With the world paying close attention to the geostrategic tensions between the United States and China, it is surprising that little coverage was given to what could be seen as a major development in superpower competition. Last week Fortune released its latest Fortune Global 500 list, and for the first time China had the largest number of companies represented. Chinese firms slightly outpace those from the United States, 124 to 121, and are way ahead of third-place Japan, which now has only 53 companies on the list. China now has more firms on the list than France, Germany and Great Britain combined.
Fascination with China’s place in global rankings goes back at least to the early 1990s, when the International Monetary Fund (IMF) began issuing estimates of gross domestic product (GDP) calculated by purchasing power parity (PPP) that showed China’s economy was approaching the size of Japan and the United States. According to the IMF, China passed the US in PPP terms in 2014, and now the debate is about when it will take the lead in nominal terms.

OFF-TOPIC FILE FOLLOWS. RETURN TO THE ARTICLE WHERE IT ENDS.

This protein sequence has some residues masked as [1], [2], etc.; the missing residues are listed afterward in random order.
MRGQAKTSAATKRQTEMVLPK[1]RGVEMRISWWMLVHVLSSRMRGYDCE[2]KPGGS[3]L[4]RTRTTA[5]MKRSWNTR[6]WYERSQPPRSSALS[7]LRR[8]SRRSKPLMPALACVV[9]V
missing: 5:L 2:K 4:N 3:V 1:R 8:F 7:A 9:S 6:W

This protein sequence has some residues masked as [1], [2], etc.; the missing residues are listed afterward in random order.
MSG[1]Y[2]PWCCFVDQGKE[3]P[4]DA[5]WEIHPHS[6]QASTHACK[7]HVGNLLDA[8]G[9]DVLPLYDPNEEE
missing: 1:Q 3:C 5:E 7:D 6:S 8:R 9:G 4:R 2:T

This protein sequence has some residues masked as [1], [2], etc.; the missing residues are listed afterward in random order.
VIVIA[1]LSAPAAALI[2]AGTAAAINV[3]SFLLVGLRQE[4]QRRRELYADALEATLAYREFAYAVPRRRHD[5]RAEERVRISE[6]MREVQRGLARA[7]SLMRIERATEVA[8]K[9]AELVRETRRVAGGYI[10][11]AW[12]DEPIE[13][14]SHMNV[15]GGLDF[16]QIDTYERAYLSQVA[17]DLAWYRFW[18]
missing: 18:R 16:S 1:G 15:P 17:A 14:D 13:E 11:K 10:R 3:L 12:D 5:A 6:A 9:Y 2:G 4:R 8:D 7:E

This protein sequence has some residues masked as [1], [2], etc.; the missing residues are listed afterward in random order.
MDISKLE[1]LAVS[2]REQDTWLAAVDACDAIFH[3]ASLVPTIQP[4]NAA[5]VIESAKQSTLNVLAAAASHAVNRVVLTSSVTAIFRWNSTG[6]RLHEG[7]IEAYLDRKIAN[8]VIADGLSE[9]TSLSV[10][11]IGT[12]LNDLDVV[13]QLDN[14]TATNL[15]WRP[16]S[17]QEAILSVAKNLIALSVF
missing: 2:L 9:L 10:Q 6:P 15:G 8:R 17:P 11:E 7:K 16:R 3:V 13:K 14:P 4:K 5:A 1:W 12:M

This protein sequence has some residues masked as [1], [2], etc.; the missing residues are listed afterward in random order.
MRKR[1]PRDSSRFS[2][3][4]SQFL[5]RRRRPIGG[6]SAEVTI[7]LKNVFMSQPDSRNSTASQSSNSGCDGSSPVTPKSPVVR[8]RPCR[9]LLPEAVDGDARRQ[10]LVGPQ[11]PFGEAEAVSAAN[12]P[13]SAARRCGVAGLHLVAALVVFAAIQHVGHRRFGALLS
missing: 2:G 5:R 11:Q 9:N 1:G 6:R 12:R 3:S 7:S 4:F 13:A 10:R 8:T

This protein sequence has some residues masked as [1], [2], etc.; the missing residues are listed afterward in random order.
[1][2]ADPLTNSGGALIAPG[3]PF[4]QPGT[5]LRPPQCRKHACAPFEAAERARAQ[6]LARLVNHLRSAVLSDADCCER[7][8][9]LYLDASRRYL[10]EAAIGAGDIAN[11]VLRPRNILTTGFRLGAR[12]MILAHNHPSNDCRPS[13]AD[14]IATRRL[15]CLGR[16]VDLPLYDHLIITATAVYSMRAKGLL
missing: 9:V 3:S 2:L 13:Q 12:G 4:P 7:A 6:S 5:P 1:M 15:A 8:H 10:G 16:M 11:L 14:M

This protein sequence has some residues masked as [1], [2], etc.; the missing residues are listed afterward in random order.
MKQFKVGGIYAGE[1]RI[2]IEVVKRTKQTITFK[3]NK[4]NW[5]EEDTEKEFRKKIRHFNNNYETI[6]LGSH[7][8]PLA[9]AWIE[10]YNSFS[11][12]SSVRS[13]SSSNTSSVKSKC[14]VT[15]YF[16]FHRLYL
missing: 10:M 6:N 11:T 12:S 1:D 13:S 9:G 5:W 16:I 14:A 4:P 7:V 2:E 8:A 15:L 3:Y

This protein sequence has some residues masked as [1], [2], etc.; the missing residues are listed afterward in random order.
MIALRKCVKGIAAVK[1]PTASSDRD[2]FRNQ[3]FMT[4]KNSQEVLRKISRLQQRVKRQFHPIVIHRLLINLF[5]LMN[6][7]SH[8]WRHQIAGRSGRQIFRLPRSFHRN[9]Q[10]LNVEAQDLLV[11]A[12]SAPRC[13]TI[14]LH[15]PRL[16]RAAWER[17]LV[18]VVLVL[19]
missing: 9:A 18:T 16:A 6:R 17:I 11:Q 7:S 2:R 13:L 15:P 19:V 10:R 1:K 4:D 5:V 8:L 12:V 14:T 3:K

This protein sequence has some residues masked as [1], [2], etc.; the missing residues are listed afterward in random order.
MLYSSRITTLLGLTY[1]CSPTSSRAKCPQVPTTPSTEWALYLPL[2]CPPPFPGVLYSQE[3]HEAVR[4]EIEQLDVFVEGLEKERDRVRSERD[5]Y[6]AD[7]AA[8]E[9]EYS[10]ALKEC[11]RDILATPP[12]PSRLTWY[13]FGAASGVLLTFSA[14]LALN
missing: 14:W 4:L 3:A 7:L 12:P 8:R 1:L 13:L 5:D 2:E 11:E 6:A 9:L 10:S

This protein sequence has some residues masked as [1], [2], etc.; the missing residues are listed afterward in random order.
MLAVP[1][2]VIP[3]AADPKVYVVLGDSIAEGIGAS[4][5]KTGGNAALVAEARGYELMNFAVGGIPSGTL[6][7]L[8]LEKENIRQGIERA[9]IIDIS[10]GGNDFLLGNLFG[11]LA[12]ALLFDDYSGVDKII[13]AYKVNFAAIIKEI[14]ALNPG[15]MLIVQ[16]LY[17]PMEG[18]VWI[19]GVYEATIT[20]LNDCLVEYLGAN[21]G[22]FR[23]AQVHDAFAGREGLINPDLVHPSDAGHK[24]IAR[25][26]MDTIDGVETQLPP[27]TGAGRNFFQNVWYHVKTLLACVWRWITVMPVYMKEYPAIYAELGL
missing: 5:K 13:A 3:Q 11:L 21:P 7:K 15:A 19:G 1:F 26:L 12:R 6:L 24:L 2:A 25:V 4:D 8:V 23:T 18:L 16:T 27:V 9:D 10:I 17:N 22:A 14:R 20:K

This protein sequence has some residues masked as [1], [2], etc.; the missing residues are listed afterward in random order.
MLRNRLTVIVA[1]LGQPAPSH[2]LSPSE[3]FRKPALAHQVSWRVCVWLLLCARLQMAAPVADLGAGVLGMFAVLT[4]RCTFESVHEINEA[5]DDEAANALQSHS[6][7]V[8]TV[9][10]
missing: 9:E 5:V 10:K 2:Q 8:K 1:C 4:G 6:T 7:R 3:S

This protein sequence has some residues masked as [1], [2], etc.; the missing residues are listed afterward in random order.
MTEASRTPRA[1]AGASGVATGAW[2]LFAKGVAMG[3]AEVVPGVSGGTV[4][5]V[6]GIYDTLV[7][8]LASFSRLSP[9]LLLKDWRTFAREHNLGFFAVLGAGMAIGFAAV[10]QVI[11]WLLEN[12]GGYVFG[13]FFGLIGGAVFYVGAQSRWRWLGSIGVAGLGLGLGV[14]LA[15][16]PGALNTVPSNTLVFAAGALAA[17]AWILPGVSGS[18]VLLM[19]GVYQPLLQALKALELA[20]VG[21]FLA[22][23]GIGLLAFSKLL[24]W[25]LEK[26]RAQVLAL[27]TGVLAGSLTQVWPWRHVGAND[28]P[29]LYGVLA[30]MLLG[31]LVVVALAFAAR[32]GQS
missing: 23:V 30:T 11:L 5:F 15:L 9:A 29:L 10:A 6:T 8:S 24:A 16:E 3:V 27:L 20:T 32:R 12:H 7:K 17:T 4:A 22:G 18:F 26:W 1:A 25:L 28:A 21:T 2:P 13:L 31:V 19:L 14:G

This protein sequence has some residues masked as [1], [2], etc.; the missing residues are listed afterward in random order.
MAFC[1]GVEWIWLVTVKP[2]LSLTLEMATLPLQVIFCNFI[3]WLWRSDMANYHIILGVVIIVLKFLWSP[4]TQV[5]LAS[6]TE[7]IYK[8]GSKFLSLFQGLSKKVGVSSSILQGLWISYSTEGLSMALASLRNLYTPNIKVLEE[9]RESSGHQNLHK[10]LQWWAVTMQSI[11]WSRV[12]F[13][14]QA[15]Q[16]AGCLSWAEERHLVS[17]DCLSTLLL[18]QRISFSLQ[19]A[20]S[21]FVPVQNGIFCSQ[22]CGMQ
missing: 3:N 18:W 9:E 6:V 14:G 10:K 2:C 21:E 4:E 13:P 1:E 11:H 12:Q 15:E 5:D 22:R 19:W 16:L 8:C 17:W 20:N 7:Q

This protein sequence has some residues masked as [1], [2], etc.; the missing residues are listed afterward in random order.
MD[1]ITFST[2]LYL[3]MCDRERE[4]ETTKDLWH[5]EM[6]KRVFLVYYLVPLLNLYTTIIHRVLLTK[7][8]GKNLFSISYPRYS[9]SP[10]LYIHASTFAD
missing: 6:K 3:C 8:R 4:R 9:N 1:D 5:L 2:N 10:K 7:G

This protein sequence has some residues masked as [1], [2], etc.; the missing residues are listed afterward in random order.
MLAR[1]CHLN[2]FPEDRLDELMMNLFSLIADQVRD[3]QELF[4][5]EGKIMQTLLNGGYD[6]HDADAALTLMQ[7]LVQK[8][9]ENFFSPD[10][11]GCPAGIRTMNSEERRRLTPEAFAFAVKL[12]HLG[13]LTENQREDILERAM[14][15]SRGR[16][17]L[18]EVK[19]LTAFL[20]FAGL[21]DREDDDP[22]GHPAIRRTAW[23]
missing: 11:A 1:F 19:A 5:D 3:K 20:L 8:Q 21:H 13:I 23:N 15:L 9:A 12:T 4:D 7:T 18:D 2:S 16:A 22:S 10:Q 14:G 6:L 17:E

The Fortune list is the most conspicuous corporate equivalent of the economy-wide GDP comparison. Although eye-catching, the reality is that in some ways both are overhyped. We have dug a little deeper into the numbers – and individual companies – and the overall rankings tell far from the whole story. China now has the largest number of companies on the list and some of them have become much more formidable in their industries, but in general Chinese companies are still far from the world’s strongest. This conclusion is not new, but in an era of greater conflict and loudening calls to counter growing threats, it is more important than ever to be empirical. Here is what the data tells us.